Today we celebrate the feast of St. Theresa of Lisieux, a French Carmelite who lived from 1863 to 1897, dying of tuberculosis. On the occasion her death, her community, as was the custom among Carmelites, sent a brief history of her life around to the other convents. In her case, they augmented that history with an autobiography she had written in obedience to her mother superior. That summery of her life, that she called “The Story of a Soul,” somehow got out to a world that has embraced her as its “Little Flower.”
It’s over sixty years since I read the story of her soul, but let me mention a few items I recall. Her mother’s death when Theresa was four, along with her own bouts of sickness and scruples, left her a weak little girl until she was thirteen.
A highlight in those years had been her careful training for her first confession. So, on the big day she felt she was kneeling next to God to whom she could unburden her heart. That had her stunning the priest by bursting out with, “Oh, I love you!”
The weakness of her nature was replaced by a great staunchness on Christmas Eve when she was thirteen. As little girls would do, she had put out her shoe for St. Nicolas. Then, she overheard her father asking her sister, “How long will Theresa go on being a child?” Rather than being cast down by those words, Theresa used them as a means for instantly becoming mature.
Seventy years before her time the French priest Robert de Lamenais had composed a beautiful French translation of “The Imitation of Christ.” With that as her constant friend, Theresa forged on to spiritual strength. At fifteen she followed two of her sisters into the Carmelite Convent at Lisieux, where she was later joined by a fourth sister who had been carrying for their father.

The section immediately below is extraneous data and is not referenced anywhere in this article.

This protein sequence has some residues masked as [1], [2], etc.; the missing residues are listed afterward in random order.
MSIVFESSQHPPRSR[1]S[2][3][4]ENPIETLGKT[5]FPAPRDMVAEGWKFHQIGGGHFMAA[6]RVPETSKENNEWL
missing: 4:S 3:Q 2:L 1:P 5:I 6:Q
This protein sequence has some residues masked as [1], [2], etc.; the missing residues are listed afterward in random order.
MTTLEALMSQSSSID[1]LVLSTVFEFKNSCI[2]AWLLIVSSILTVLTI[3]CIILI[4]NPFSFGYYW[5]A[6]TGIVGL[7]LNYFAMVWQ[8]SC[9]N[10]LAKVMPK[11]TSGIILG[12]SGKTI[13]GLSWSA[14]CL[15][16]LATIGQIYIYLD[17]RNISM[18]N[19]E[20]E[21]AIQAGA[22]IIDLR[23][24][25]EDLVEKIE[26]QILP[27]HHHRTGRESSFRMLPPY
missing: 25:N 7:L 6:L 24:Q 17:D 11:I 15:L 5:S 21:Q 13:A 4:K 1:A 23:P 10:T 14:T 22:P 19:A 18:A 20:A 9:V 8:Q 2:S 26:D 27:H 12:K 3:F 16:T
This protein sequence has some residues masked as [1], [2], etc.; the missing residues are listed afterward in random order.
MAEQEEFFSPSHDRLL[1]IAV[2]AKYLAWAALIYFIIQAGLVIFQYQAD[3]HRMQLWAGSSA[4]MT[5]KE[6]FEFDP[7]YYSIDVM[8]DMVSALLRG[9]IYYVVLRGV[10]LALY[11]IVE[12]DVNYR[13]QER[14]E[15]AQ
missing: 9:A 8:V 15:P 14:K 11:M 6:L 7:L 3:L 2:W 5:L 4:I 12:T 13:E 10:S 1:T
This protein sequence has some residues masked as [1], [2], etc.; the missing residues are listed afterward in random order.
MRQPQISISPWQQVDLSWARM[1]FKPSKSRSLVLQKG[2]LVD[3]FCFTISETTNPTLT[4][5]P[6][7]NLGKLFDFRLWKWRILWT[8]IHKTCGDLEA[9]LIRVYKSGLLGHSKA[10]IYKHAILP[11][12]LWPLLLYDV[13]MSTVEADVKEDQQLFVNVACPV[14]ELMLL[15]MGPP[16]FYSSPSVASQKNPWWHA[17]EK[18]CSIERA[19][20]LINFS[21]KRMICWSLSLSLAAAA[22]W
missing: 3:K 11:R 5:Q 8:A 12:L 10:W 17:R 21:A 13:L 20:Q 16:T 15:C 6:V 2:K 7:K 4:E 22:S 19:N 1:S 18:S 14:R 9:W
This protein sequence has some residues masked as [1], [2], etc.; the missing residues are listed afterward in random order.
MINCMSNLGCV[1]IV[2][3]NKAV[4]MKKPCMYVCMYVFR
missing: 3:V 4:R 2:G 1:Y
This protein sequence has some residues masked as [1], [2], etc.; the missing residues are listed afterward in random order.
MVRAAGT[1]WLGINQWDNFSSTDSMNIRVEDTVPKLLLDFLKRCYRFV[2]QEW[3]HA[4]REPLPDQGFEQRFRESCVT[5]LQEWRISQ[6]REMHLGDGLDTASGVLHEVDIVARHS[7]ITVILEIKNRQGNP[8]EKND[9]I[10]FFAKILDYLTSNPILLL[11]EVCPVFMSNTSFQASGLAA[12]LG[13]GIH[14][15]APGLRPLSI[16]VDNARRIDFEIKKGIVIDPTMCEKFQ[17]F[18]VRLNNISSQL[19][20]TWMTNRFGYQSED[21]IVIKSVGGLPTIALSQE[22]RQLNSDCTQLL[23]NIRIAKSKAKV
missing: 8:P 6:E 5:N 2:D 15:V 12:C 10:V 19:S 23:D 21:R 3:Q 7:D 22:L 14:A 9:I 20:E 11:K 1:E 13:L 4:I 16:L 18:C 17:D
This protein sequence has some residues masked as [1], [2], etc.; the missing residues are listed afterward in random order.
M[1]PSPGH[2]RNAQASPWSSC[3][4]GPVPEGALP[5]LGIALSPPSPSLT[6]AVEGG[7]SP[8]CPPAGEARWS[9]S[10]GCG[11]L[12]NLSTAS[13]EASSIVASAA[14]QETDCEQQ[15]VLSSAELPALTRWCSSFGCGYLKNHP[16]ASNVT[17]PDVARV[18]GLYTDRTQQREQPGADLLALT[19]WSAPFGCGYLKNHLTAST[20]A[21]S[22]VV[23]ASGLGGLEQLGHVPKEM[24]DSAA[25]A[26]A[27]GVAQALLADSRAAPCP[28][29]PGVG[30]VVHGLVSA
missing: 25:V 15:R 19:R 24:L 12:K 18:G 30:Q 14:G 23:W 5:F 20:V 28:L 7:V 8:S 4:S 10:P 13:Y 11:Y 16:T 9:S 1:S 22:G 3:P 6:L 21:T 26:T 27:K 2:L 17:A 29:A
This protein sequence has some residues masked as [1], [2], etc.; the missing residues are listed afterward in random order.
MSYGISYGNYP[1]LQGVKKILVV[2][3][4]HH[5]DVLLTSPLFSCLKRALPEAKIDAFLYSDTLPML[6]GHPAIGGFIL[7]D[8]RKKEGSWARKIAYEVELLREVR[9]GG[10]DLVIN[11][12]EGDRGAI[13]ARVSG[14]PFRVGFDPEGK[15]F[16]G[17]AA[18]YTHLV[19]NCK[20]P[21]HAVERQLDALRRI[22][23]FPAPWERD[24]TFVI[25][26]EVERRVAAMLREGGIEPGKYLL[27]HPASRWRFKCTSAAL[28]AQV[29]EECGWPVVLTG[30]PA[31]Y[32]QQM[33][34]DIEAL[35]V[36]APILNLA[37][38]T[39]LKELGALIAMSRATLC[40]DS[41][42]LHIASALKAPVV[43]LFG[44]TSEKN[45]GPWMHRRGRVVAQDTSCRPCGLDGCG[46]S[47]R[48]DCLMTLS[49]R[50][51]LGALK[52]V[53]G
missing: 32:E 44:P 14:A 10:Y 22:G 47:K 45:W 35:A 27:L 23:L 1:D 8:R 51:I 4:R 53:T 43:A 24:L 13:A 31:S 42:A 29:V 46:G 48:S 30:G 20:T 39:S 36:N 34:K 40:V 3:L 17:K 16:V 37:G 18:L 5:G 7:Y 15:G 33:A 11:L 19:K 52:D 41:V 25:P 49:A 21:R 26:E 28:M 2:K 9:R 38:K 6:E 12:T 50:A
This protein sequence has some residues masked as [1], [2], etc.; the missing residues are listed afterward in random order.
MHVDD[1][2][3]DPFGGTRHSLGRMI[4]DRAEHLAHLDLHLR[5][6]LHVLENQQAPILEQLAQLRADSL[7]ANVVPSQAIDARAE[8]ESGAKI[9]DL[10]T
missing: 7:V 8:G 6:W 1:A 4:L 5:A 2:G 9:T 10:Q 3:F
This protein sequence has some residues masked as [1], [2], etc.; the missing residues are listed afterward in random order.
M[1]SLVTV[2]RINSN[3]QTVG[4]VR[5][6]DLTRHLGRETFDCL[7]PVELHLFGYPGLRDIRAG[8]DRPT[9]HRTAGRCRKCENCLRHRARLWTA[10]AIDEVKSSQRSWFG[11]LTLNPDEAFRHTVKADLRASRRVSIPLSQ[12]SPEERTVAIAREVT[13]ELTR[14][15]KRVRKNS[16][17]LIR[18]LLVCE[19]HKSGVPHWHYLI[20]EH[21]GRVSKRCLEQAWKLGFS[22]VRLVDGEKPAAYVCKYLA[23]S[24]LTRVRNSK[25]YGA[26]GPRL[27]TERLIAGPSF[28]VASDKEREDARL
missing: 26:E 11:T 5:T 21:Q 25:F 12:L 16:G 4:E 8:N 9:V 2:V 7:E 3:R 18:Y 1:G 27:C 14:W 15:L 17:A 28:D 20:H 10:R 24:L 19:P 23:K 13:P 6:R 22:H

As nuns reaching for sanctity, the Carmelite sisters had all chosen one or another of the Church’s great saints as models, but Theresa found her own way. Often troubled by weeks and years when God didn’t seem to be there for her, Theresa began seeing herself as a pretty little ball that the Child Jesus at time played with lovingly, while often deserting it in a corner for long spells. That made her Theresa of the Child Jesus
With her tuberculosis severely weakening her, Theresa was at first pleased by comments about her looking well; but then, on being greeted by an equal number of comments on how poorly she looked; she decided against letting the comments of others alter the way she felt in God’s presence.
The pains in her final weeks were unbelievably harsh on her, but toward the end, she made them into sweet calls from her Jesus, and she longed for more of them.